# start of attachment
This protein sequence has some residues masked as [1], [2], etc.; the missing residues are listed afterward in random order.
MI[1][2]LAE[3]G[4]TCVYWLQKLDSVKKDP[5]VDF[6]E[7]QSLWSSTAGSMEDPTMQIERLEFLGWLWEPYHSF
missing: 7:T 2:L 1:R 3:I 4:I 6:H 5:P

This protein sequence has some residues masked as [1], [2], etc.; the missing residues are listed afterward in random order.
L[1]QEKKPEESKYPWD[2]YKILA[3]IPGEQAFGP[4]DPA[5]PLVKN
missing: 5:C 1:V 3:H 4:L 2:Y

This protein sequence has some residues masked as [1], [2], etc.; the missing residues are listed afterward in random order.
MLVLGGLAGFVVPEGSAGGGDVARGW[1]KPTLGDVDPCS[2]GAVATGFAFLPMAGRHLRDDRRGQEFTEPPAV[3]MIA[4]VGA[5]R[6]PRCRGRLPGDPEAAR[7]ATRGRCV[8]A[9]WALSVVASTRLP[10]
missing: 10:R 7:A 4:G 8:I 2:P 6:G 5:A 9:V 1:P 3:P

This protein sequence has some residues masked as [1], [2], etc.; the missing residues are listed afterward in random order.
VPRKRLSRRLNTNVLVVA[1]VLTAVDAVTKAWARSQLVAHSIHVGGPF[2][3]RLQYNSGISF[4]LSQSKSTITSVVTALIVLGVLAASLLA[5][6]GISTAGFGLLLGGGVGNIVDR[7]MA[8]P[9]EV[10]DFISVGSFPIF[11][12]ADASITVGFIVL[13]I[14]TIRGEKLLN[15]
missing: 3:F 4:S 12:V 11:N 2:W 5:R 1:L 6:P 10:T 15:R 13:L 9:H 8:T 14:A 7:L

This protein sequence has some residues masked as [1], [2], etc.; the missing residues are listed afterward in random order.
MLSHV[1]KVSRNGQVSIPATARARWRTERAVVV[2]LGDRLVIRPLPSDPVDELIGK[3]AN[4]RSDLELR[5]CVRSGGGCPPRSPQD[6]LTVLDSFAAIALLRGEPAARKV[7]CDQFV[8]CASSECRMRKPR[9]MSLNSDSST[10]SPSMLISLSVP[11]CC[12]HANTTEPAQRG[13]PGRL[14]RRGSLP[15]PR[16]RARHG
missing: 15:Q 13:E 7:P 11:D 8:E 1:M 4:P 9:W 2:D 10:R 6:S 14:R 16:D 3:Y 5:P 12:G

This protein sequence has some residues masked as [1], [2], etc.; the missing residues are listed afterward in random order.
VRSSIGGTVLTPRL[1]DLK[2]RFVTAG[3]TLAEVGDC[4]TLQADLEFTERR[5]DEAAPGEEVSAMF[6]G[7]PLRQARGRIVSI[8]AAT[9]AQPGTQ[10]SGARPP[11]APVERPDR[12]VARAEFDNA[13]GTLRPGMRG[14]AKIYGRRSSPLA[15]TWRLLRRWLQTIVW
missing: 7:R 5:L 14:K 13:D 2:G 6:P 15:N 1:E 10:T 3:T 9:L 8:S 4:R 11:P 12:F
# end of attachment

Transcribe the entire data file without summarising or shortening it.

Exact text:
This protein sequence has some residues masked as [1], [2], etc.; the missing residues are listed afterward in random order.
MI[1][2]LAE[3]G[4]TCVYWLQKLDSVKKDP[5]VDF[6]E[7]QSLWSSTAGSMEDPTMQIERLEFLGWLWEPYHSF
missing: 7:T 2:L 1:R 3:I 4:I 6:H 5:P

This protein sequence has some residues masked as [1], [2], etc.; the missing residues are listed afterward in random order.
L[1]QEKKPEESKYPWD[2]YKILA[3]IPGEQAFGP[4]DPA[5]PLVKN
missing: 5:C 1:V 3:H 4:L 2:Y

This protein sequence has some residues masked as [1], [2], etc.; the missing residues are listed afterward in random order.
MLVLGGLAGFVVPEGSAGGGDVARGW[1]KPTLGDVDPCS[2]GAVATGFAFLPMAGRHLRDDRRGQEFTEPPAV[3]MIA[4]VGA[5]R[6]PRCRGRLPGDPEAAR[7]ATRGRCV[8]A[9]WALSVVASTRLP[10]
missing: 10:R 7:A 4:G 8:I 2:P 6:G 5:A 9:V 1:P 3:P

This protein sequence has some residues masked as [1], [2], etc.; the missing residues are listed afterward in random order.
VPRKRLSRRLNTNVLVVA[1]VLTAVDAVTKAWARSQLVAHSIHVGGPF[2][3]RLQYNSGISF[4]LSQSKSTITSVVTALIVLGVLAASLLA[5][6]GISTAGFGLLLGGGVGNIVDR[7]MA[8]P[9]EV[10]DFISVGSFPIF[11][12]ADASITVGFIVL[13]I[14]TIRGEKLLN[15]
missing: 3:F 4:S 12:V 11:N 2:W 5:R 1:L 6:P 10:T 15:R 13:L 9:H 8:T 14:A 7:L

This protein sequence has some residues masked as [1], [2], etc.; the missing residues are listed afterward in random order.
MLSHV[1]KVSRNGQVSIPATARARWRTERAVVV[2]LGDRLVIRPLPSDPVDELIGK[3]AN[4]RSDLELR[5]CVRSGGGCPPRSPQD[6]LTVLDSFAAIALLRGEPAARKV[7]CDQFV[8]CASSECRMRKPR[9]MSLNSDSST[10]SPSMLISLSVP[11]CC[12]HANTTEPAQRG[13]PGRL[14]RRGSLP[15]PR[16]RARHG
missing: 15:Q 13:E 7:P 11:D 8:E 1:M 4:P 9:W 2:D 10:R 6:S 14:R 16:D 3:Y 5:P 12:G

This protein sequence has some residues masked as [1], [2], etc.; the missing residues are listed afterward in random order.
VRSSIGGTVLTPRL[1]DLK[2]RFVTAG[3]TLAEVGDC[4]TLQADLEFTERR[5]DEAAPGEEVSAMF[6]G[7]PLRQARGRIVSI[8]AAT[9]AQPGTQ[10]SGARPP[11]APVERPDR[12]VARAEFDNA[13]GTLRPGMRG[14]AKIYGRRSSPLA[15]TWRLLRRWLQTIVW
missing: 7:R 5:L 14:K 13:D 2:G 6:P 15:N 1:E 10:T 3:T 9:L 8:S 4:R 11:P 12:F